Due to their special features, public utility concerns have to face certain specific problems in connection with the selection of site, size of the business, marketing of services, and organisaiton and management. Some of these problems are described below:
1. Plant location:
Usually, a public utility has no choice as to the site for the location of its plant. The choice of location is confined to the city or town for which the concern has been granted franchise.
The plant has to be located at the site fixed by the Government. Public utilities have to depend upon the government for the availability of space as they require large areas for their operations.
2. Size of business:
In general the size of a public utility concern has to be quite large. It cannot operate efficiently below a certain minimum size for three reasons.
First, huge amount of fixed capital required for such a concern can be provided only by large-scale enterprises.
Secondly, a public utility concern has to start its operations at a full swing in the very beginning. It is not possible to begin with a small size and to expand gradually like other business concerns.
Thirdly, a single public utility concern is required to supply services to the entire population of a particular area.
3. Marketing problem:
A public utility concern has to face little problem in selling its services because it has not to face competition. The services are standardised and essential. There is no need for advertising or salesmanship.
But, a public utility concern must provide efficient and courteous services. In some cases like transport and postal services, the consumers come into frequent contact with the operators.
Therefore, the employees of the concern must be courteous to the consumers. In order to maintain harmonious relationship with the public and to keep the consumers fully informed of time schedules, special services, etc., a public relations department becomes necessary.
There are no middlemen and a public utility concern provides direct services. In many cases, the service has to be provided at the premises of the consumer, e.g., water, electricity, gas, etc. There are no problems of credit, collection and bad debts as sales are made generally on cash basis.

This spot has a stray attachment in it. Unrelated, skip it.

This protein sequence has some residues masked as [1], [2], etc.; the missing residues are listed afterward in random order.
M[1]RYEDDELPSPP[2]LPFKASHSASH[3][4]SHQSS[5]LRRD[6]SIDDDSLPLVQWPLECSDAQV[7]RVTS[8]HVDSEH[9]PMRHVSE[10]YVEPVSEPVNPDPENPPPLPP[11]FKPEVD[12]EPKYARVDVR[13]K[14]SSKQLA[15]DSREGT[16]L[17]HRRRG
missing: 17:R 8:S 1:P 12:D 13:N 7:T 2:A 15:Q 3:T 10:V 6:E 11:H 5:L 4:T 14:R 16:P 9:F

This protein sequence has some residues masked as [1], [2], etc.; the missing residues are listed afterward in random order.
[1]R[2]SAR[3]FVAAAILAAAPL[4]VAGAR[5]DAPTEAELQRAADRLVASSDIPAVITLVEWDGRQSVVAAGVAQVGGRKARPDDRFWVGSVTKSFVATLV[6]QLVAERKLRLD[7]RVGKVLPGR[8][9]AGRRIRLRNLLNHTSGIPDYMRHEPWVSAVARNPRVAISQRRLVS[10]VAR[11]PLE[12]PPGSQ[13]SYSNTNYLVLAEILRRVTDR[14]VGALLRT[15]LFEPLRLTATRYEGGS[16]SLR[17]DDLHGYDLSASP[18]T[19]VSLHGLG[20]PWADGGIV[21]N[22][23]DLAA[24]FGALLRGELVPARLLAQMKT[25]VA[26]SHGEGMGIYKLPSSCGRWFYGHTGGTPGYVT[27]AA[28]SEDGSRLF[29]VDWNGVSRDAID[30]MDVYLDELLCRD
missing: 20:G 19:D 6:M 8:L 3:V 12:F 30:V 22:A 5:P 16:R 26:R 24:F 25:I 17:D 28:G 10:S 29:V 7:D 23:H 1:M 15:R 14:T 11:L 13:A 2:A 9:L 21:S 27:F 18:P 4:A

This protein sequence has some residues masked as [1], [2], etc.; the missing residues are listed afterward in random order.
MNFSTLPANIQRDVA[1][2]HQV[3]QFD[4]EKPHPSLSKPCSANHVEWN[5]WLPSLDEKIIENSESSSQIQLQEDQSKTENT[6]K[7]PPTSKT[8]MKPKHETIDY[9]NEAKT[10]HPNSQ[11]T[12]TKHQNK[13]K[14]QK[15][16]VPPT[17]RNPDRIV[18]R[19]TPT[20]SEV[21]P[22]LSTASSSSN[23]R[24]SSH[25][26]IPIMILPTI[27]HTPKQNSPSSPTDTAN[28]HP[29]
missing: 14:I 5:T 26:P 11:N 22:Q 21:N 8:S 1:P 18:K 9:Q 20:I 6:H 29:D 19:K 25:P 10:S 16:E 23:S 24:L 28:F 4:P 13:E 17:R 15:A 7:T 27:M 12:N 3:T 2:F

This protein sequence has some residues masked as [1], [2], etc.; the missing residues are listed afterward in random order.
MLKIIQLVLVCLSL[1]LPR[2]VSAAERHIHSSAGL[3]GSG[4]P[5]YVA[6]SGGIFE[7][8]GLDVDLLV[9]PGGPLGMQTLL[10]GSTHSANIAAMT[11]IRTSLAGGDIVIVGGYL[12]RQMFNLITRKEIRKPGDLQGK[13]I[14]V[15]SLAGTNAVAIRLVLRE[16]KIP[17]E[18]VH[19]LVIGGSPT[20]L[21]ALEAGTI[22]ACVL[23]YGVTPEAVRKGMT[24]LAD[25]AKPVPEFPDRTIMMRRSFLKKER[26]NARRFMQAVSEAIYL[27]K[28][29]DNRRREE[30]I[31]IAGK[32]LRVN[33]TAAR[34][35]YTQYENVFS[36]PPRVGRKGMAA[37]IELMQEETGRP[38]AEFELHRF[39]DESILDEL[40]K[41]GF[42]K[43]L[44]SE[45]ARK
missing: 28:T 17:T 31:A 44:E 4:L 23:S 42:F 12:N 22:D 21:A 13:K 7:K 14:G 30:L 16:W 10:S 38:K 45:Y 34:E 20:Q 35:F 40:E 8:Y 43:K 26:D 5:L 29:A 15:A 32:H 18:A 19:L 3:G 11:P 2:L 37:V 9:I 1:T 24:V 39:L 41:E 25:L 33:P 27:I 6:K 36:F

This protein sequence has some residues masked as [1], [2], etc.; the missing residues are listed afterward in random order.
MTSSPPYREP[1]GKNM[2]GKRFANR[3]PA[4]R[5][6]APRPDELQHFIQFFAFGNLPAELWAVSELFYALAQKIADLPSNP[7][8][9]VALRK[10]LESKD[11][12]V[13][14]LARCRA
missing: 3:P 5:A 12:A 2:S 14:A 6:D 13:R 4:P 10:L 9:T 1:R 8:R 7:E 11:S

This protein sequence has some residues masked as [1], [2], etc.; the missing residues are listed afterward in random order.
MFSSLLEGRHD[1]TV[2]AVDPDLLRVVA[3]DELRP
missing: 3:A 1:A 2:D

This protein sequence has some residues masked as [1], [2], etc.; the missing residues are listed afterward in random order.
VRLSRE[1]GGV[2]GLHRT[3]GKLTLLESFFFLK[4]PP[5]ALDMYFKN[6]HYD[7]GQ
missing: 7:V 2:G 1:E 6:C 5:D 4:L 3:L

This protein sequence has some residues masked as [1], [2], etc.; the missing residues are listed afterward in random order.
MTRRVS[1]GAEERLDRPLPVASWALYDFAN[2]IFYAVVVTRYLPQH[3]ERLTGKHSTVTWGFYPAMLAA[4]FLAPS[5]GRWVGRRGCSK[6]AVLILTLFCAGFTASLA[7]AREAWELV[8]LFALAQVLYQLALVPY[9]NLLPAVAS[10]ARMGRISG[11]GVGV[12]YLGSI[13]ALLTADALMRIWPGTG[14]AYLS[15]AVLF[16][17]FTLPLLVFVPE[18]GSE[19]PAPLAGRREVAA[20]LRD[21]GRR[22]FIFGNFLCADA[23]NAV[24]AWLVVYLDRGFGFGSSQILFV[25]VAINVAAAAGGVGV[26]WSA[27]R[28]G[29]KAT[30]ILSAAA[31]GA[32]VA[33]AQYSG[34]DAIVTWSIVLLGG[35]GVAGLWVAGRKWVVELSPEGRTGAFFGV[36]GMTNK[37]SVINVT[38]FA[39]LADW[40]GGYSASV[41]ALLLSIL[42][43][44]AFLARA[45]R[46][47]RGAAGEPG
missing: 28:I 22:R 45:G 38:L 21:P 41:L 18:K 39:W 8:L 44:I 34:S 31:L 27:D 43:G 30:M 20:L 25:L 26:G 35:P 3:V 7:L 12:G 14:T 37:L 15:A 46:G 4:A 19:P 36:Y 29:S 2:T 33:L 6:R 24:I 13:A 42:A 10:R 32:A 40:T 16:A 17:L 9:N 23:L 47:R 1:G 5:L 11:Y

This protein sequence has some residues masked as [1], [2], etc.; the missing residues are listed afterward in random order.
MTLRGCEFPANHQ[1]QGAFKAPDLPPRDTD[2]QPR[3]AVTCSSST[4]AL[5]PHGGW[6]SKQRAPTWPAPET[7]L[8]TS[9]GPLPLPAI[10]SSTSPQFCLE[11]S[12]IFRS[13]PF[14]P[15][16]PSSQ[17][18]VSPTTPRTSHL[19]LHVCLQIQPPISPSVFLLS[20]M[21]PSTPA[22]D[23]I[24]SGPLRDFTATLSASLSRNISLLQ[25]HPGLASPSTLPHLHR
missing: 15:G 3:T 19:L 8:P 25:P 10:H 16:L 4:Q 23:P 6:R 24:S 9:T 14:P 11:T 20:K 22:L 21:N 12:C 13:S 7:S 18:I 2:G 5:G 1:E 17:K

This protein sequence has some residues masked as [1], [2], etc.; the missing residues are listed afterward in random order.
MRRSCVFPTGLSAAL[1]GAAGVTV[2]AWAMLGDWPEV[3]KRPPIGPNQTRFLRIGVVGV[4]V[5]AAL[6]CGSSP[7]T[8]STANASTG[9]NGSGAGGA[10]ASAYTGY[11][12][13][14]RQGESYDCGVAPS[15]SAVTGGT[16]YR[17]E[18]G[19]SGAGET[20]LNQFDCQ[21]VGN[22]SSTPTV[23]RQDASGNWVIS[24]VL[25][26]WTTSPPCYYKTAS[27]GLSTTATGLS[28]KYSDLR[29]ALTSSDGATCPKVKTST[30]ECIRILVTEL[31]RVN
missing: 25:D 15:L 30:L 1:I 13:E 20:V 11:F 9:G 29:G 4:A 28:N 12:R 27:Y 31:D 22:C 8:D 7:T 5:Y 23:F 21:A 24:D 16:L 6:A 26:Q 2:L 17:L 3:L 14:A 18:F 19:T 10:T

4. Ownership and management:
Public utility concerns are generally owned and operated by the Government. Private enterprise is not considered suitable for such concerns because of the need for public regulation and control. Public ownership and control of public utilities may be secured in the following forms:
(a) Departmental undertaking:
Some public utility concerns may be organised as departments of the Central or State Government. Railways, Posts and telegraphs. U.P. Roadways and Punjab Roadways are examples of such public utilities in India. Under this form of organisation, a public utility concern works under the control of a ministry.
The finances are provided by the Government through annual appropriations from the treasury and all revenues are also paid into the treasury. The main advantage of this form of organisation is that it ensures sufficient public control by the Government officials and the Parliament.
But the departmental form lacks the flexibility necessary for the supply of efficient and prompt services to the public.
(b) Municipal bodies:
In India, majority of the public utility concerns are operated by municipalities or other local bodies. The local body consists of the elected representatives from the local population.
It constitutes sub committees to look after the day-to-day administration of the public utility concern. Permanent officials of the local body assist these sub-committees.
For theoretically, municipal form of organisation appears to be fully democratic because the elected representatives of the public exercise direct control over the management of a public utility concern.
The local body can readily take up the local problems to protect the public interest. But the elected representatives may not be competent enough to manage the concern efficiently.
They may think in terms of narrow interests of particular constituency. Political rang- lings may interfere with the efficient supply of essential services. This has been revealed clearly by the frequent breakdown of power and water supply in Delhi.
(c) Public corporation:
A public utility concern may also be organised as public corporation which is an autonomous body set up under a special Act or statute. The Act describes its powers, functions and jurisdiction.
It is financially independent and is managed by separate Board of Directors. Public corporation is a very useful form of organisation for public utility concerns because it combines the merits of public accountability and flexibility. It is a separate legal entity directly accountable to the Parliament or State Legislature.